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Why the Wizards will not trade Bradley Beal, even for Pacers star Paul George

Why the Wizards will not trade Bradley Beal, even for Pacers star Paul George

Now that Paul George's name is in the public square, all the scenarios on how the Wizards can push their way into acquiring him have reached absurd proportions.

Should they have tapped the Indiana Pacers to gauge interest? 

Of course. But they don't have cap space or, on the surface, the pieces that would make sense for Indiana or for Washington itself.

--Bradley Beal is a non-starter. The whole purpose of adding a player such as George is so the Wizards can have their own Big 3. They can't have that if Beal is traded. The NBA is a guard-oriented league. Steph Curry and Klay Thompson. Kyle Lowry and DeMar DeRozan. Isaiah Thomas and Avery Bradley. Front offices aren't rushing to fix something that's not broken. If elite backcourts are so easy to put together, name three others. That's why you don't break them up unless absolutely necessary. If they leave as unrestricted free agents, that's something a team can't control. 

--George has made it clear he'd be a one-year rental at $19.5 million for the 2017-18 season. After that, he's gone and prefers to play at home with the L.A. Lakers. Why a player of his caliber would go to a rebuilding team with many question marks and in the same conference with Golden State doesn't make much sense. But this isn't a secret. You will not have George's heart or loyalty. 

[RELATED: Wizards Tipoff podcast: Wiz are thinking big with Paul George]

--The Wizards want to extend Wall this offseason as they're able to pay about $170 million under the new collective bargaining agreement over four years. In addition to the two years he has left on his existing deal, Wall would be committed to D.C. for six years total. Knowing he'd likely be the only superstar in town after Beal/George depart, think he'd be more or less likely to commit? The Wizards will quickly go from two star players to zero. 

--The Pacers are in a pinch in part because everyone in the league knows they can't play hardball with George. They have to move him -- either now or by the trade deadline in February -- so they have a chance of getting something in return. If not, they lose him for nothing next summer when he can exercise his player option to bolt as an unrestricted free agent. They're not going to get equity for the four-time All-Star, a rare two-way player in today's NBA who can change the game on either end. Even the Pacers realize that. Any team that engages in a bidding war would be foolish with another to up the stakes for a player who won't commit. Yes, you can win the summer by saying, "Hey, we got Paul George." What about next year when you lose him to Los Angeles? You don't deal in what-ifs if you're a front office and hope the player likes you enough to stick around. That's a losing strategy. You need certainty. 

--The Cavaliers would make a lot of sense for a key reason: George solidifies them as the best team in the East next to Kyrie Irving and LeBron James and make them a bigger threat to this year's champion Golden State Warriors. Even if George were to leave after one season, they could win in two ways. Aside from the championship potential, they can unload Kevin Love's contact of $22.6 million next season, $24.1 million in 2018-19 and $25.6 million in 2019-20 in the process. Love has likely reached his ceiling. The returns will diminish and he'll never be the defensive presence they need behind a no-show defender like Irving and an aging superstar in James who is a major defensive liability himself outside of the occasional chasedown block. Subtracting Love's contract from the books alone would make it a win-win. The Wizards aren't in that position with Beal.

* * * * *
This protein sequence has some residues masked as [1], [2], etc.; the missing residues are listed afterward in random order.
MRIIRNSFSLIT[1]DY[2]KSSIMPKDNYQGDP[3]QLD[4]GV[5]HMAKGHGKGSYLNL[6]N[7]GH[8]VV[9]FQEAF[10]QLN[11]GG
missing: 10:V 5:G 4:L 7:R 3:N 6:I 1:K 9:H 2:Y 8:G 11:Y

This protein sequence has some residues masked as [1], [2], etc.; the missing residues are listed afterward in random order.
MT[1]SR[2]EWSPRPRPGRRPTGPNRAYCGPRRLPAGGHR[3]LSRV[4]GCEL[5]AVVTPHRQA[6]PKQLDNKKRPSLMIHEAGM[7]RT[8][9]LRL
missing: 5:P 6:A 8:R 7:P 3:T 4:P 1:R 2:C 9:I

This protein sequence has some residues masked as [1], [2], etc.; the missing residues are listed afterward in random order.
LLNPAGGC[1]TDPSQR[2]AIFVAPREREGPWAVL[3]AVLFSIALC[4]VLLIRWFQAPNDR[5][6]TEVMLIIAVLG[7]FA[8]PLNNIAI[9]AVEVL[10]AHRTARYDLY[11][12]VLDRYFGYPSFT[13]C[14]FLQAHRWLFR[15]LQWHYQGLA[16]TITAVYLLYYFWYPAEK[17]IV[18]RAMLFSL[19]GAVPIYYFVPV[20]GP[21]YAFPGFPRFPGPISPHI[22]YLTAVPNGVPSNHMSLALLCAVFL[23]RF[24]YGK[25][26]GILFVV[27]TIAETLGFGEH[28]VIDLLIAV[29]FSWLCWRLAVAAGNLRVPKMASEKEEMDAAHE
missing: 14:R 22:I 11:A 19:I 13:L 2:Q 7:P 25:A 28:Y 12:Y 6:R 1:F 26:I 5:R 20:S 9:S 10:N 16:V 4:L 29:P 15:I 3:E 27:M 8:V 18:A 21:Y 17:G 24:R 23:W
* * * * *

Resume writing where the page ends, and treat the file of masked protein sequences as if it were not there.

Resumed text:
[RELATED: CSN to broadcast Wizards' summer league games]

--Beal has a $128 million contract, but he's coming off his best season as a pro and getting better. Unlike Love, his ceiling is higher and he is still improving. His returns aren't diminishing. His contract is not an albatross. Not to mention, he's the Wizards' best two-way player. While it's popular to say it's Otto Porter, Kelly Oubre or John Wall, the proof isn't in any of the analytic data. It's not based on steals or blocks. It's in the eye test. Beal was the most consistent defender on the ball all season, and if you want further evidence see who defended Thomas during key situations (and with success) vs. Boston Celtics. It was Beal and he did the best job of anyone and he quietly did it all season. It's easy to overlook because the Wizards weren't a good defensive team. He's far too valuable.

-- If -- and this is a huge if -- the Wizards don't believe Porter is worthy of a $90 million-$100 million contract and moving him would satisfy the Pacers' demands, then that would be the direction to explore. But what's the incentive for Porter to agree to such a deal? Under the 2017 CBA sign-and-trade rule, he'd lose millions in doing so. He'd get one less year on his contract and his annual raises will be 5% instead of 8%. Unless Porter just loves the idea of going to Indiana, it's almost impossible to see him, or his agent, agreeing to such a deal. 

Will the Pacers take some sort of package that involves role players and draft picks for George? That's what it would have to be for the Wizards, it would appear, but even then how much of your future are you willing to mortgage for a rental?

You'll lose all of those players and their potential. And make no mistake, you'll soon lose George, too, and all that would be left is buyer's remorse.

[RELATED: Cavs' recent moves could put LeBron James' future in doubt]

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Yuta Watanabe is chasing NBA dream, hoping to lead the way for Japanese basketball players

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USA TODAY Sports

Yuta Watanabe is chasing NBA dream, hoping to lead the way for Japanese basketball players

Before meeting with local basketball media following his pre-draft workout with the Washington Wizards on Thursday at Capital One Arena, George Washington forward Yuta Watanabe first addressed a swath of reporters from his home country of Japan. Then, while he talked to the American contingent, cameras from Japanese news outlets trailed him from a distance, documenting even the media part of his experience.

Watanabe, who played four years for the Colonials in Foggy Bottom, is now chasing an NBA dream with an entire country's hope on his shoulders. He is aiming to become just the second Japanese-born player to reach basketball's pinnacle.